Meanwhile Universal Electronics built a quote, sourced components to see if they could get them cheaper, and even sent my component list to some other experts who tried to find cheaper alternatives. Then they put me in touch with some professional wireless guys to help me with the remote control and Bluetooth Low Energy. Peak Gain Wireless looked at my design and had some suggestions for me.
A common theme was openness and transparency. There is no concern about NDAs; they’ll sign them, but they know if they share their customer’s secrets their reputations will be lost and they will lose business. They accounted for all startup costs and labor, parts and assembly/testing steps. And they’re only an hour away, and have an open door policy so I can drop in to check on my assembly and participate however much I want.
Another common theme was understanding the product. Not only did they instantly get it, but they also had kids who would use it, and understood what was important and what wasn’t, and could see ways of improving, or why certain design decisions were made. This is important because the people manufacturing the product should be able to understand what it is supposed to do and make suggestions to improve the product or the assembly of it without compromising the quality or the end goal.
How all this translates to Portable Scores
We’re a small company, and like all small companies, we’re limited in all critical resources; namely manpower, time, and money. If we had lots of manpower, we could have someone dedicated in China to oversee operations and eliminate risk. If we were working in large enough quantities where the overhead costs of having people in China were made up for by the profits of the large volumes, then it would make more sense. If we had enough money so that a failure of an entire batch was not a company-ending event, then it would make sense. But none of those are true. So here’s what we’ve decided to get the greatest cost savings, mitigate risk, and manufacture locally:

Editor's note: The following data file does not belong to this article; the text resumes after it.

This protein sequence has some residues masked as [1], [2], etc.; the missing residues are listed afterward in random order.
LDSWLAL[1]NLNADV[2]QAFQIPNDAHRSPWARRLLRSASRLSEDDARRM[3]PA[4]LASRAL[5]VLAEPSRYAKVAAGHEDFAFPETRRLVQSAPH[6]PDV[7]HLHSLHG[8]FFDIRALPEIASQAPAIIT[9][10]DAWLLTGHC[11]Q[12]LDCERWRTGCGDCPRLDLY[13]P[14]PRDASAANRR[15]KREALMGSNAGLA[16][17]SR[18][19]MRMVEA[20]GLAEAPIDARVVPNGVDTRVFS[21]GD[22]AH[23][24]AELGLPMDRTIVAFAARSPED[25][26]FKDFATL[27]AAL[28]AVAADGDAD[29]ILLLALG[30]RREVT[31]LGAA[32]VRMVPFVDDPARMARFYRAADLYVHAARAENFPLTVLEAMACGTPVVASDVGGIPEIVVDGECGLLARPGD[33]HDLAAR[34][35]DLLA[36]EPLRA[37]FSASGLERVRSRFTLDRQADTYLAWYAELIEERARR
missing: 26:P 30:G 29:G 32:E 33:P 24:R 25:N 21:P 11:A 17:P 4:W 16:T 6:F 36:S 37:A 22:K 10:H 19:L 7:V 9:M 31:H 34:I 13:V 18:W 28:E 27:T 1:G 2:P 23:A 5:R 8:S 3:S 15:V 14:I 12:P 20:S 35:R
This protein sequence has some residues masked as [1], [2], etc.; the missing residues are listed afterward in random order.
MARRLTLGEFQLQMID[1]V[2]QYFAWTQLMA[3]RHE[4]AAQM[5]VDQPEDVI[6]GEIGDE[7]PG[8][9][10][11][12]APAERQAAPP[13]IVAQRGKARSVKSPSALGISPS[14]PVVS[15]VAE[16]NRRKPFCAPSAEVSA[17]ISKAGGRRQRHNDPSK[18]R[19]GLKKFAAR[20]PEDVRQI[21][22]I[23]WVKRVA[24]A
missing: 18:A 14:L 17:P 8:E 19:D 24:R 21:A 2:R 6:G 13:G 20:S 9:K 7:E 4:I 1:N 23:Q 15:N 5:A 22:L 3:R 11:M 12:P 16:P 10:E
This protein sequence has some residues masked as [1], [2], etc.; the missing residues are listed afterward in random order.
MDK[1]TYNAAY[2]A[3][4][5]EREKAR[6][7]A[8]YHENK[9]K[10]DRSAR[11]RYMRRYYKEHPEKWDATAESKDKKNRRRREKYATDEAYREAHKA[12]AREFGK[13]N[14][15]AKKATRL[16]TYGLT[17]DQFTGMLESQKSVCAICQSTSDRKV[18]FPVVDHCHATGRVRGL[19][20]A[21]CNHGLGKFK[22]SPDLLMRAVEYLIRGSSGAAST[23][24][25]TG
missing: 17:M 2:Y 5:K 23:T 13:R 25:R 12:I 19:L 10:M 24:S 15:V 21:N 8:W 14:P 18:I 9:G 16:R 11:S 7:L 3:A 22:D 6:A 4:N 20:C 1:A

- Injection molding tooling will be done in China by a company owned locally in the U.S. called Jade Molds. The owner has a house in a nearby town and lives in China. They make molds to one of two standards: American standards or Chinese standards. Their American molds are made in China and then shipped to the United States so they can be used in the very fast and high quality and highly automated injection molds. These are the BMWs of molds, and they are expected to last for hundreds of thousands of parts and are extremely accurate and filled with features like cooling lines. The Chinese standards are still good, but the molds often fit into a common mold base size, don’t always have cooling lines, and are meant to have someone standing at the mold to remove it from the machine. By getting a mold produced by these people, we’ll have a high quality mold that’s significantly cheaper. Tooling costs in the U.S. would have been over $100k. From Jade Molds, it’s $30-$40k. Even though we’ll pay for an employee to stand by the mold, we could do that for two years of parts and still come out ahead, plus if we don’t produce the part for two years, then we won’t have sunk that enormous cost.
- PCBs will be manufactured in China. We looked for a long time for a high quality PCB manufacturer, and were able to get a price of $12 per board from a company in Canada, but our current supplier is $8 per board. I’ve toured this factory before, and used them for a prototype batch, and they are a very high quality established manufacturer that caters to a lot of American clients and does good work. They also have higher standards for pollution as well.